Cameroon: Managing Malnutrition - Tourningal Keeps Up Pioneering, Leading Role

A big health centre with five smaller ones under its oversight authority, Tourningal was the first to introduce nutrition care 10 years ago in a portion of Ngaoundere Rural Health District in Adamawa Region.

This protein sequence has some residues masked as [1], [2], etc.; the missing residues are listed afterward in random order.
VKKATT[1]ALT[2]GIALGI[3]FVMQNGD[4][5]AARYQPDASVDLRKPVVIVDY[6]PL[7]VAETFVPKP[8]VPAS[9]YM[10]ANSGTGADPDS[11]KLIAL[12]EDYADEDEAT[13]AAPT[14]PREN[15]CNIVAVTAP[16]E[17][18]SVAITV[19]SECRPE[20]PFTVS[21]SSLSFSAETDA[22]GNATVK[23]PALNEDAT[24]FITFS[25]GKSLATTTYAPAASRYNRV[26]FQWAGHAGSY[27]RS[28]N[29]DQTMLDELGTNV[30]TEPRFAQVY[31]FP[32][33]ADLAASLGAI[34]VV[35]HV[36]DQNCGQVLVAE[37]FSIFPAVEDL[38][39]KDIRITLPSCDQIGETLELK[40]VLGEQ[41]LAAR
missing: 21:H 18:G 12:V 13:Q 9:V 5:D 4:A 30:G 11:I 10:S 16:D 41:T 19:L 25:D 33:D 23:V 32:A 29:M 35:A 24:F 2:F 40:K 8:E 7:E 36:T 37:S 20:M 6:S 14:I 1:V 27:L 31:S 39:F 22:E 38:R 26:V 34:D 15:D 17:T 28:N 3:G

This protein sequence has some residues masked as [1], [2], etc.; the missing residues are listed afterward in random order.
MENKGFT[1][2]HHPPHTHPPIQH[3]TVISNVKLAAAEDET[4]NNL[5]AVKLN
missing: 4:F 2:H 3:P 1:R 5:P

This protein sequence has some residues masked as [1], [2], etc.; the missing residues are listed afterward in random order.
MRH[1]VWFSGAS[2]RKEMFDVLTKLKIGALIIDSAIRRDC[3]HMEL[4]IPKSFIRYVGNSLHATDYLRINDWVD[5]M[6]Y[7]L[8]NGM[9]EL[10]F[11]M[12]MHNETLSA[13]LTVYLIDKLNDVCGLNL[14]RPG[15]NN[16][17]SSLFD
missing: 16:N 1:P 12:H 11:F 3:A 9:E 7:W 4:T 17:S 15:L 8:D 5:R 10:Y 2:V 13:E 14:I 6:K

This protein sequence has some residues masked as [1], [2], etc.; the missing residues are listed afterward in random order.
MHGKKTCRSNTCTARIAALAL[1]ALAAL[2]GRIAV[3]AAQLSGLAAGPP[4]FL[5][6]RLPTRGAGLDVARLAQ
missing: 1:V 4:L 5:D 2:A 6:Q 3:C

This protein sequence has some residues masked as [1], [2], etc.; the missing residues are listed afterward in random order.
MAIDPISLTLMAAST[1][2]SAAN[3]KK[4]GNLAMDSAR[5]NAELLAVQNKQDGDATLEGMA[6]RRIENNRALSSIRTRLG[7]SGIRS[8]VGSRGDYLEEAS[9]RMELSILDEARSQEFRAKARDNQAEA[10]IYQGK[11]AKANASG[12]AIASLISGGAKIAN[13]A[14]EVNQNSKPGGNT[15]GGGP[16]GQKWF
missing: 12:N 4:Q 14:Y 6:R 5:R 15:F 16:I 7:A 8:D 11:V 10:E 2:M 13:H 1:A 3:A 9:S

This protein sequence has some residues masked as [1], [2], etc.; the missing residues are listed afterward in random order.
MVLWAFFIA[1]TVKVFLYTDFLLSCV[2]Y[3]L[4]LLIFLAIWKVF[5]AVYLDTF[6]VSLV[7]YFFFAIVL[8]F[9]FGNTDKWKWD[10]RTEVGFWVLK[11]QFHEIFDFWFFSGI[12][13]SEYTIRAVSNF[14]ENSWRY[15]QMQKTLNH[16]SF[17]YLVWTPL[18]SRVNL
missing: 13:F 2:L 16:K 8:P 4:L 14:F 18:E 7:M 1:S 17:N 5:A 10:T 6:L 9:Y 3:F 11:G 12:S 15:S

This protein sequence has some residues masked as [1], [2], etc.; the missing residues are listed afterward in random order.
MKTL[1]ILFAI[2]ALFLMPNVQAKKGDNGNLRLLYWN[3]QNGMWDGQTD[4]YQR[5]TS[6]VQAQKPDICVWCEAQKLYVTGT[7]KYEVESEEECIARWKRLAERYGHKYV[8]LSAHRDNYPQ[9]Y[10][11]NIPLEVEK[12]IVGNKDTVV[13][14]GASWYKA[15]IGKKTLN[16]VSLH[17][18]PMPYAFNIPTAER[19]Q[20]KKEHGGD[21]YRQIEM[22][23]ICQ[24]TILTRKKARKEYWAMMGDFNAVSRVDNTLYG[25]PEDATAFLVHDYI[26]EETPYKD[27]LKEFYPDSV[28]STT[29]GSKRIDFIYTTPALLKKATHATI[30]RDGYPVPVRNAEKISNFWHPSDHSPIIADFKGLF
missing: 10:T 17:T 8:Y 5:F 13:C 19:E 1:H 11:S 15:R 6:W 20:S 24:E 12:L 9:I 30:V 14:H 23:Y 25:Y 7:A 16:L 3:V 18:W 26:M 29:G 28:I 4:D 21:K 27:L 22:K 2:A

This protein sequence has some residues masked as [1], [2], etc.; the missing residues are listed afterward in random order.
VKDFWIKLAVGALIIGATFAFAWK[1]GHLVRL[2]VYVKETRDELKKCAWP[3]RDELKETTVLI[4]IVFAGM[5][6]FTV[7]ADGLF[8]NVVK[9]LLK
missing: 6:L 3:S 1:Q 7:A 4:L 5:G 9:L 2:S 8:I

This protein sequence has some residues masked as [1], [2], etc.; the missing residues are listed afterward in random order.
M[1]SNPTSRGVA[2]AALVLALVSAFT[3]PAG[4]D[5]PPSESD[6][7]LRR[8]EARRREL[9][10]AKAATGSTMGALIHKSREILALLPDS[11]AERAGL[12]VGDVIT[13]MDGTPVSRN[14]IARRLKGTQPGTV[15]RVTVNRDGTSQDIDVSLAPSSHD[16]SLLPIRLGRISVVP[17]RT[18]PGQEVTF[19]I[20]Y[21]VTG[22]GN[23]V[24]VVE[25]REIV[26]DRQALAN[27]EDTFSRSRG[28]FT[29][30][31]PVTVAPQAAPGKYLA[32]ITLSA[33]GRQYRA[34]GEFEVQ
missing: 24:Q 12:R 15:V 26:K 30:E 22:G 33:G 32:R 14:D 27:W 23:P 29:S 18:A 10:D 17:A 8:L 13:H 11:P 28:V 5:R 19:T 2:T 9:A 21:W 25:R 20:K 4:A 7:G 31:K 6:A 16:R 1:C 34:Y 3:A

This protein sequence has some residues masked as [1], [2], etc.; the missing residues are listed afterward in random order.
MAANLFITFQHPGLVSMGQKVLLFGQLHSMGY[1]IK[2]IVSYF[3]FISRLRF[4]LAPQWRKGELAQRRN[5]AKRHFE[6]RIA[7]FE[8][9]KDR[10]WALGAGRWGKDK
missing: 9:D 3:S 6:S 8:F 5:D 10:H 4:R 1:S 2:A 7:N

With a population of 22,065 people - second only to Belel Integrated Health Centre that caters for 27,000 people - Tourningal Integrated Health Centre is in several respects a leader in Ngaoundere Rural Health District. Located in northern Cameroon's Adamawa Region, Tourningal village is 60 km from Ngaoundere, the regional headquarters. "Our health centre was the first in the area to begin caring for cases of malnutrition about 10 years ago," recalls Pabame Andre, head of the State-owned health facility. "Ever since, tremendous reductions have been noticed in the number of Severe Acute Malnutrition, SAM cases, especially with the administration of Plumpy Nuts," Pabame added. He was briefing a group of visiting journalists in the centre on September 6, 2019. Assisted by 17 Community Health Volunteers - all trained to detect malnutrition, and who regularly visit pregnant and nursing mothers at home - Tourningal Integrated Health Centre in September 2019 has only 10 SAM cases. On the other hand, pap enrichment demonstrations at home were introduced in Tourningal in March 2019. "The target is babies aged 6 to 23 months who underwent exclusive breastfeeding in the first six months of life," said Pabame. "Nursing mothers used to offer their children maize pap enriched only with fresh cow milk. But now, habits are changing as the women serve "five-star" or enriched pap to their babies," Pabame Andre underscored with an air of contentment. "Tourningal nursing mothers are in love with Plumpy Nuts. Each time they see the delivery vehicle from Ngaoundere drive into the health centre, everyone comes rushing to collect their share. But we always remind them that Plumpy Nuts are meant for sick babies; not to prevent malnutrition," Andre pointed out with a wide smile. Unlike in the past, there is no more rupture in Plumpy Nuts and micronutrients supply in Tourningal, the health centre head assured. Nevertheless, the facility faces a number of challenges. They include the need for a separate ward for Severe Acute Malnutrition patients; instead of combining them with other patients. Also, the health centre's motor bike is broken down, thereby hampering field activities.

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